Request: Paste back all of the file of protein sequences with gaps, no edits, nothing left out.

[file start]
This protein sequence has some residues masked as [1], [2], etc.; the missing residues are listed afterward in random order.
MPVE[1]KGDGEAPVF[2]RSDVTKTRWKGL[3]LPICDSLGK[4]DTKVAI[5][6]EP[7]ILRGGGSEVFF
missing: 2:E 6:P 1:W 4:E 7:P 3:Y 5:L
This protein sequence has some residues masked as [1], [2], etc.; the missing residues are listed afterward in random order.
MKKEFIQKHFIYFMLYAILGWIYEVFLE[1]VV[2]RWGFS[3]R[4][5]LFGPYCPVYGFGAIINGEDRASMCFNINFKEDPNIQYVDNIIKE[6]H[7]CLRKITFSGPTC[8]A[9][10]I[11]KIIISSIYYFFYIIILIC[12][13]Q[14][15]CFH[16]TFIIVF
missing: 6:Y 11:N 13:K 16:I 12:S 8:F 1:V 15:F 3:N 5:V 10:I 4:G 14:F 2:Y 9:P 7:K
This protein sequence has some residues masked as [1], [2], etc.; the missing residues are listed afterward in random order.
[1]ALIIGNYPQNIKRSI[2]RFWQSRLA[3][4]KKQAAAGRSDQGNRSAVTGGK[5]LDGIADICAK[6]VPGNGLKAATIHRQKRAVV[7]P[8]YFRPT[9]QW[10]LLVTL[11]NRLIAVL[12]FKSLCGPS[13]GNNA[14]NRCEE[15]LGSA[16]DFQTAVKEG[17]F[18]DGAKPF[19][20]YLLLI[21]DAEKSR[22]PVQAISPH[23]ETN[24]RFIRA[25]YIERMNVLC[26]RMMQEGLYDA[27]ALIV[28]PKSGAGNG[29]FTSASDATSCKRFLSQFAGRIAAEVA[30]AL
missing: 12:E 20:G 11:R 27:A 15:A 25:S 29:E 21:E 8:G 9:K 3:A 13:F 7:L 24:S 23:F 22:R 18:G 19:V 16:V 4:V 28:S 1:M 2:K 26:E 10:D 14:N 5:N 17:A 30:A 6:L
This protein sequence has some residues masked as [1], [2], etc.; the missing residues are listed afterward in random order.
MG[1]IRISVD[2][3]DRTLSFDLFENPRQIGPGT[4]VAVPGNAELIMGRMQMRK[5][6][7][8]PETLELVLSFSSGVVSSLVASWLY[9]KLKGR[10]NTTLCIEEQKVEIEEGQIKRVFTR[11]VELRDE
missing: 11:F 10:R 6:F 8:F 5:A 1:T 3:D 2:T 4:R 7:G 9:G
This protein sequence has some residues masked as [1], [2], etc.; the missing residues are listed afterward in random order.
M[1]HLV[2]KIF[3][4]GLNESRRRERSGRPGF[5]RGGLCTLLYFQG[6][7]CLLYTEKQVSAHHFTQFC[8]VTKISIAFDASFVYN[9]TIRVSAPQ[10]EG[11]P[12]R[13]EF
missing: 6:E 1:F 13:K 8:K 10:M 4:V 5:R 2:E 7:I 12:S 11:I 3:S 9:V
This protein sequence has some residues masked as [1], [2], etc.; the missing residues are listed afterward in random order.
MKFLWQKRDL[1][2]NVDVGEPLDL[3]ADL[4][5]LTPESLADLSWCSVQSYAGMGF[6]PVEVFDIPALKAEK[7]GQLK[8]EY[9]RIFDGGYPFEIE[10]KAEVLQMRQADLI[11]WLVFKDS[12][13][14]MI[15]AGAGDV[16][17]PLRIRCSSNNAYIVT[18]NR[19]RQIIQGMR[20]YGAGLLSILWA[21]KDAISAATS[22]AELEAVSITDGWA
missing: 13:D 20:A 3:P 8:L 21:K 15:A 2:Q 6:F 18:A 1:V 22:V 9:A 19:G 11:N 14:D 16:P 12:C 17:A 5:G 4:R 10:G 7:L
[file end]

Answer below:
This protein sequence has some residues masked as [1], [2], etc.; the missing residues are listed afterward in random order.
MPVE[1]KGDGEAPVF[2]RSDVTKTRWKGL[3]LPICDSLGK[4]DTKVAI[5][6]EP[7]ILRGGGSEVFF
missing: 2:E 6:P 1:W 4:E 7:P 3:Y 5:L
This protein sequence has some residues masked as [1], [2], etc.; the missing residues are listed afterward in random order.
MKKEFIQKHFIYFMLYAILGWIYEVFLE[1]VV[2]RWGFS[3]R[4][5]LFGPYCPVYGFGAIINGEDRASMCFNINFKEDPNIQYVDNIIKE[6]H[7]CLRKITFSGPTC[8]A[9][10]I[11]KIIISSIYYFFYIIILIC[12][13]Q[14][15]CFH[16]TFIIVF
missing: 6:Y 11:N 13:K 16:I 12:S 8:F 1:V 15:F 3:N 5:V 10:I 4:G 14:F 2:Y 9:P 7:K
This protein sequence has some residues masked as [1], [2], etc.; the missing residues are listed afterward in random order.
[1]ALIIGNYPQNIKRSI[2]RFWQSRLA[3][4]KKQAAAGRSDQGNRSAVTGGK[5]LDGIADICAK[6]VPGNGLKAATIHRQKRAVV[7]P[8]YFRPT[9]QW[10]LLVTL[11]NRLIAVL[12]FKSLCGPS[13]GNNA[14]NRCEE[15]LGSA[16]DFQTAVKEG[17]F[18]DGAKPF[19][20]YLLLI[21]DAEKSR[22]PVQAISPH[23]ETN[24]RFIRA[25]YIERMNVLC[26]RMMQEGLYDA[27]ALIV[28]PKSGAGNG[29]FTSASDATSCKRFLSQFAGRIAAEVA[30]AL
missing: 12:E 20:G 11:R 27:A 15:A 25:S 29:E 21:E 8:G 9:K 3:A 13:F 7:L 24:S 23:F 22:R 18:G 19:V 16:V 4:V 28:S 1:M 2:K 26:E 10:D 14:N 5:N 17:A 30:A 6:L
This protein sequence has some residues masked as [1], [2], etc.; the missing residues are listed afterward in random order.
MG[1]IRISVD[2][3]DRTLSFDLFENPRQIGPGT[4]VAVPGNAELIMGRMQMRK[5][6][7][8]PETLELVLSFSSGVVSSLVASWLY[9]KLKGR[10]NTTLCIEEQKVEIEEGQIKRVFTR[11]VELRDE
missing: 11:F 10:R 6:F 8:F 5:A 1:T 3:D 2:T 4:R 7:G 9:G
This protein sequence has some residues masked as [1], [2], etc.; the missing residues are listed afterward in random order.
M[1]HLV[2]KIF[3][4]GLNESRRRERSGRPGF[5]RGGLCTLLYFQG[6][7]CLLYTEKQVSAHHFTQFC[8]VTKISIAFDASFVYN[9]TIRVSAPQ[10]EG[11]P[12]R[13]EF
missing: 6:E 1:F 13:K 8:K 10:M 4:V 5:R 2:E 7:I 12:S 11:I 3:S 9:V
This protein sequence has some residues masked as [1], [2], etc.; the missing residues are listed afterward in random order.
MKFLWQKRDL[1][2]NVDVGEPLDL[3]ADL[4][5]LTPESLADLSWCSVQSYAGMGF[6]PVEVFDIPALKAEK[7]GQLK[8]EY[9]RIFDGGYPFEIE[10]KAEVLQMRQADLI[11]WLVFKDS[12][13][14]MI[15]AGAGDV[16][17]PLRIRCSSNNAYIVT[18]NR[19]RQIIQGMR[20]YGAGLLSILWA[21]KDAISAATS[22]AELEAVSITDGWA
missing: 13:D 20:A 3:P 8:L 21:K 15:A 2:Q 6:F 18:A 1:V 22:V 9:A 19:G 11:N 14:D 16:P 12:C 17:A 5:G 4:R 10:G 7:L